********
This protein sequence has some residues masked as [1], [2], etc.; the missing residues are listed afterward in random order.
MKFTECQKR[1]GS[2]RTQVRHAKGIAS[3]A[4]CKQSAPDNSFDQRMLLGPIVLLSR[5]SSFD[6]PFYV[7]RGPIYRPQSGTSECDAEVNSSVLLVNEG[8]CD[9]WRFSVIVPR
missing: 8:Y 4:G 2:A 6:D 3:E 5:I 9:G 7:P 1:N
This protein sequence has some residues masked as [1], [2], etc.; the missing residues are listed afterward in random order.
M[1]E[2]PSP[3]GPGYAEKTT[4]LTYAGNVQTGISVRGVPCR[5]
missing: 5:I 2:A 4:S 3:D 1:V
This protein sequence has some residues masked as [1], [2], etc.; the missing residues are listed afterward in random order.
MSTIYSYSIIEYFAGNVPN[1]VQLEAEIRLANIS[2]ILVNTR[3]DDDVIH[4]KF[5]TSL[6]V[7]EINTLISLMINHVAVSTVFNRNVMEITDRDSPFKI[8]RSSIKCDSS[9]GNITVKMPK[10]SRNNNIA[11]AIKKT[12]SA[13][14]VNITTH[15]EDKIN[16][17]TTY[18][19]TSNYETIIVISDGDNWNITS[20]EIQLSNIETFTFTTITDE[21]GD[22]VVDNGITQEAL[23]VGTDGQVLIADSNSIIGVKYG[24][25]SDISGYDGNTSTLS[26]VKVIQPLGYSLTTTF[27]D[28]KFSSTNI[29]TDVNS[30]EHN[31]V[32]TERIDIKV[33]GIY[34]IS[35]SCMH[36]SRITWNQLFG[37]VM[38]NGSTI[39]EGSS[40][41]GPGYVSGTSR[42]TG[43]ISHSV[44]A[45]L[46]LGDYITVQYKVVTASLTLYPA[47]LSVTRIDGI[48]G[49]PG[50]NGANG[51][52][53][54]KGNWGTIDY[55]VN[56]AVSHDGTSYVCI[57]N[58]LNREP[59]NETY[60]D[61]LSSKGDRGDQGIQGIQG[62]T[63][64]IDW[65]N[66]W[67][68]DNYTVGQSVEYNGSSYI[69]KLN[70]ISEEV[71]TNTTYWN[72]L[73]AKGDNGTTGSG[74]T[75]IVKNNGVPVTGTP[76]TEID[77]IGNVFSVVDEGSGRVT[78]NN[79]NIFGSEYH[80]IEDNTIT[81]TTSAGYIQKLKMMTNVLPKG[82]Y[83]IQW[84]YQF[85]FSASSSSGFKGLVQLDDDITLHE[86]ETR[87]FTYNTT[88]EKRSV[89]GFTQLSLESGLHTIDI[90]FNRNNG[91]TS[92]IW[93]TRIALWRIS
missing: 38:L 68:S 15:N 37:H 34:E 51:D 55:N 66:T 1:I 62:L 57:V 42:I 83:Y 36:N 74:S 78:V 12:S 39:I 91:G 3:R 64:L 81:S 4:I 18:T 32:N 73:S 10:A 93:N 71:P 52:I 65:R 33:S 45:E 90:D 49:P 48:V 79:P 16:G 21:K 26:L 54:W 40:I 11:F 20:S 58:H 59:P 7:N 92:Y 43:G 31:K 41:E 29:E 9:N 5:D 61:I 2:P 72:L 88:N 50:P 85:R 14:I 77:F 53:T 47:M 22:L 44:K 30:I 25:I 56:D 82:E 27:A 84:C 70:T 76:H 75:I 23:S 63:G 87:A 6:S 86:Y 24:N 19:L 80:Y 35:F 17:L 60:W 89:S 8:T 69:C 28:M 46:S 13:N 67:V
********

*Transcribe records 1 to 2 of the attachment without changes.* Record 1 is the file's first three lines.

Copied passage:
This protein sequence has some residues masked as [1], [2], etc.; the missing residues are listed afterward in random order.
MKFTECQKR[1]GS[2]RTQVRHAKGIAS[3]A[4]CKQSAPDNSFDQRMLLGPIVLLSR[5]SSFD[6]PFYV[7]RGPIYRPQSGTSECDAEVNSSVLLVNEG[8]CD[9]WRFSVIVPR
missing: 8:Y 4:G 2:A 6:D 3:E 5:I 9:G 7:P 1:N
This protein sequence has some residues masked as [1], [2], etc.; the missing residues are listed afterward in random order.
M[1]E[2]PSP[3]GPGYAEKTT[4]LTYAGNVQTGISVRGVPCR[5]
missing: 5:I 2:A 4:S 3:D 1:V